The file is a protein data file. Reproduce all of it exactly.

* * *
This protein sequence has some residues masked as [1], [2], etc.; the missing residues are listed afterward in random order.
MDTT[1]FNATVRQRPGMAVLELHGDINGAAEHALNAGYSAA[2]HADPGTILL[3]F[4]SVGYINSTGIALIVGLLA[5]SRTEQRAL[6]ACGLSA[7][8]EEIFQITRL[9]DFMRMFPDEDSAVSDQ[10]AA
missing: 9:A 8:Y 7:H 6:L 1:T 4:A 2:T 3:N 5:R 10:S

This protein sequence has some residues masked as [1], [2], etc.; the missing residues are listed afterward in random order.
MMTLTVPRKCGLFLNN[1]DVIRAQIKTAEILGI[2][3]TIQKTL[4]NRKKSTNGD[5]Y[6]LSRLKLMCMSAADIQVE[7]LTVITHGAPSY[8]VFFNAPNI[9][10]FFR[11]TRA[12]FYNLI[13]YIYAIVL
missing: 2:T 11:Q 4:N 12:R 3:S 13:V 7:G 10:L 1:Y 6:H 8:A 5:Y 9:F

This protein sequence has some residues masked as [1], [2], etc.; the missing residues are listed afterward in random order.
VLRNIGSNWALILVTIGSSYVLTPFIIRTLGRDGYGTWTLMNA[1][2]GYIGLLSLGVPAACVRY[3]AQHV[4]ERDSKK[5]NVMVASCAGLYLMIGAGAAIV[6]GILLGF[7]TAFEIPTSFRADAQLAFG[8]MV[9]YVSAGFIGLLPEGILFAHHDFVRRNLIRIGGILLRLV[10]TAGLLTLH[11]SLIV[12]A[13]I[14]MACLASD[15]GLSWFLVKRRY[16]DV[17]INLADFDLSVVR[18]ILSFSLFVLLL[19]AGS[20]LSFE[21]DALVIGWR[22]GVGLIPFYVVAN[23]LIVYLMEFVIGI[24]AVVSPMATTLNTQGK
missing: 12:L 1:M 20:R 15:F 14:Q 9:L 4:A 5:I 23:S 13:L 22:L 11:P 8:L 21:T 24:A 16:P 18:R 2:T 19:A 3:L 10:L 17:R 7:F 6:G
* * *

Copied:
This protein sequence has some residues masked as [1], [2], etc.; the missing residues are listed afterward in random order.
MDTT[1]FNATVRQRPGMAVLELHGDINGAAEHALNAGYSAA[2]HADPGTILL[3]F[4]SVGYINSTGIALIVGLLA[5]SRTEQRAL[6]ACGLSA[7][8]EEIFQITRL[9]DFMRMFPDEDSAVSDQ[10]AA
missing: 9:A 8:Y 7:H 6:L 1:T 4:A 2:T 3:N 5:R 10:S

This protein sequence has some residues masked as [1], [2], etc.; the missing residues are listed afterward in random order.
MMTLTVPRKCGLFLNN[1]DVIRAQIKTAEILGI[2][3]TIQKTL[4]NRKKSTNGD[5]Y[6]LSRLKLMCMSAADIQVE[7]LTVITHGAPSY[8]VFFNAPNI[9][10]FFR[11]TRA[12]FYNLI[13]YIYAIVL
missing: 2:T 11:Q 4:N 12:R 3:S 13:V 7:G 10:L 1:Y 6:H 8:A 5:Y 9:F

This protein sequence has some residues masked as [1], [2], etc.; the missing residues are listed afterward in random order.
VLRNIGSNWALILVTIGSSYVLTPFIIRTLGRDGYGTWTLMNA[1][2]GYIGLLSLGVPAACVRY[3]AQHV[4]ERDSKK[5]NVMVASCAGLYLMIGAGAAIV[6]GILLGF[7]TAFEIPTSFRADAQLAFG[8]MV[9]YVSAGFIGLLPEGILFAHHDFVRRNLIRIGGILLRLV[10]TAGLLTLH[11]SLIV[12]A[13]I[14]MACLASD[15]GLSWFLVKRRY[16]DV[17]INLADFDLSVVR[18]ILSFSLFVLLL[19]AGS[20]LSFE[21]DALVIGWR[22]GVGLIPFYVVAN[23]LIVYLMEFVIGI[24]AVVSPMATTLNTQGK
missing: 12:L 1:M 20:R 15:F 14:Q 9:L 4:A 5:I 23:S 13:L 22:L 11:P 8:L 21:T 24:A 16:P 18:R 2:T 19:A 3:L 10:L 17:R 7:F 6:G